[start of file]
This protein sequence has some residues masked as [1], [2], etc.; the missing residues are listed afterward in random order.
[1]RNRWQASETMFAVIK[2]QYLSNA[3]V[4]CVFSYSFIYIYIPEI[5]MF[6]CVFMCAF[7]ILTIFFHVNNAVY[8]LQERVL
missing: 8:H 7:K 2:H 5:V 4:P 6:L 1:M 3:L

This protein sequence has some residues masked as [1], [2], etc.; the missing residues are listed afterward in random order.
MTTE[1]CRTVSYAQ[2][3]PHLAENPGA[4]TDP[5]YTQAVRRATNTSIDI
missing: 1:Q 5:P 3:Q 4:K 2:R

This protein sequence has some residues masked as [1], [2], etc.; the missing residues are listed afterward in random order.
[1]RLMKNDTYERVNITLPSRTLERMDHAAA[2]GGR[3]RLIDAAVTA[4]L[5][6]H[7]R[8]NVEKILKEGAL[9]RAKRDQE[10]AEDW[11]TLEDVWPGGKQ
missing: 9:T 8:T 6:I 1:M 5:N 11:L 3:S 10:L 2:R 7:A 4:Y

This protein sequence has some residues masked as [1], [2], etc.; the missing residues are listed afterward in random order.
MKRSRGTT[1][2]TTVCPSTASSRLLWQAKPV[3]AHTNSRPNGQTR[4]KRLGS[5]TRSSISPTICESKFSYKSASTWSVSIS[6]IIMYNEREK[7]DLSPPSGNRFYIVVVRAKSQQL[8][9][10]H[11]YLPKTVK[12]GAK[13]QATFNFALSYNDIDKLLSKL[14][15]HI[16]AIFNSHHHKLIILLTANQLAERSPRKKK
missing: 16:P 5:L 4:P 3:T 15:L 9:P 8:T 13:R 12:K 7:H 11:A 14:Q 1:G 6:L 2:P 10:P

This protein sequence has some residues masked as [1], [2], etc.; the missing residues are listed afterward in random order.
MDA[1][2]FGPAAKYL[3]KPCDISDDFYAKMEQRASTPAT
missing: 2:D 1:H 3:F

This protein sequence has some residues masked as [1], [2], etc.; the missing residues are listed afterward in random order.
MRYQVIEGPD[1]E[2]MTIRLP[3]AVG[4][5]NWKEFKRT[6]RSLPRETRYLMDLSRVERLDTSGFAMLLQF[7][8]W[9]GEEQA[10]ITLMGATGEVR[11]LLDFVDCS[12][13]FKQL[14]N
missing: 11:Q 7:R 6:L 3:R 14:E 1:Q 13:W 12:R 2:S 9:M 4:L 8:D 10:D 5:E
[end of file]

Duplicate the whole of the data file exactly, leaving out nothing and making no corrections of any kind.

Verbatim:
This protein sequence has some residues masked as [1], [2], etc.; the missing residues are listed afterward in random order.
[1]RNRWQASETMFAVIK[2]QYLSNA[3]V[4]CVFSYSFIYIYIPEI[5]MF[6]CVFMCAF[7]ILTIFFHVNNAVY[8]LQERVL
missing: 8:H 7:K 2:H 5:V 4:P 6:L 1:M 3:L

This protein sequence has some residues masked as [1], [2], etc.; the missing residues are listed afterward in random order.
MTTE[1]CRTVSYAQ[2][3]PHLAENPGA[4]TDP[5]YTQAVRRATNTSIDI
missing: 1:Q 5:P 3:Q 4:K 2:R

This protein sequence has some residues masked as [1], [2], etc.; the missing residues are listed afterward in random order.
[1]RLMKNDTYERVNITLPSRTLERMDHAAA[2]GGR[3]RLIDAAVTA[4]L[5][6]H[7]R[8]NVEKILKEGAL[9]RAKRDQE[10]AEDW[11]TLEDVWPGGKQ
missing: 9:T 8:T 6:I 1:M 5:N 11:L 3:S 10:L 2:R 7:A 4:Y

This protein sequence has some residues masked as [1], [2], etc.; the missing residues are listed afterward in random order.
MKRSRGTT[1][2]TTVCPSTASSRLLWQAKPV[3]AHTNSRPNGQTR[4]KRLGS[5]TRSSISPTICESKFSYKSASTWSVSIS[6]IIMYNEREK[7]DLSPPSGNRFYIVVVRAKSQQL[8][9][10]H[11]YLPKTVK[12]GAK[13]QATFNFALSYNDIDKLLSKL[14][15]HI[16]AIFNSHHHKLIILLTANQLAERSPRKKK
missing: 16:P 5:L 4:P 3:T 15:L 9:P 8:T 13:R 12:K 7:H 11:A 14:Q 1:G 6:L 2:P 10:P

This protein sequence has some residues masked as [1], [2], etc.; the missing residues are listed afterward in random order.
MDA[1][2]FGPAAKYL[3]KPCDISDDFYAKMEQRASTPAT
missing: 2:D 1:H 3:F

This protein sequence has some residues masked as [1], [2], etc.; the missing residues are listed afterward in random order.
MRYQVIEGPD[1]E[2]MTIRLP[3]AVG[4][5]NWKEFKRT[6]RSLPRETRYLMDLSRVERLDTSGFAMLLQF[7][8]W[9]GEEQA[10]ITLMGATGEVR[11]LLDFVDCS[12][13]FKQL[14]N
missing: 11:Q 7:R 6:L 3:R 14:E 1:Q 13:W 12:R 2:S 9:M 4:L 8:D 10:D 5:E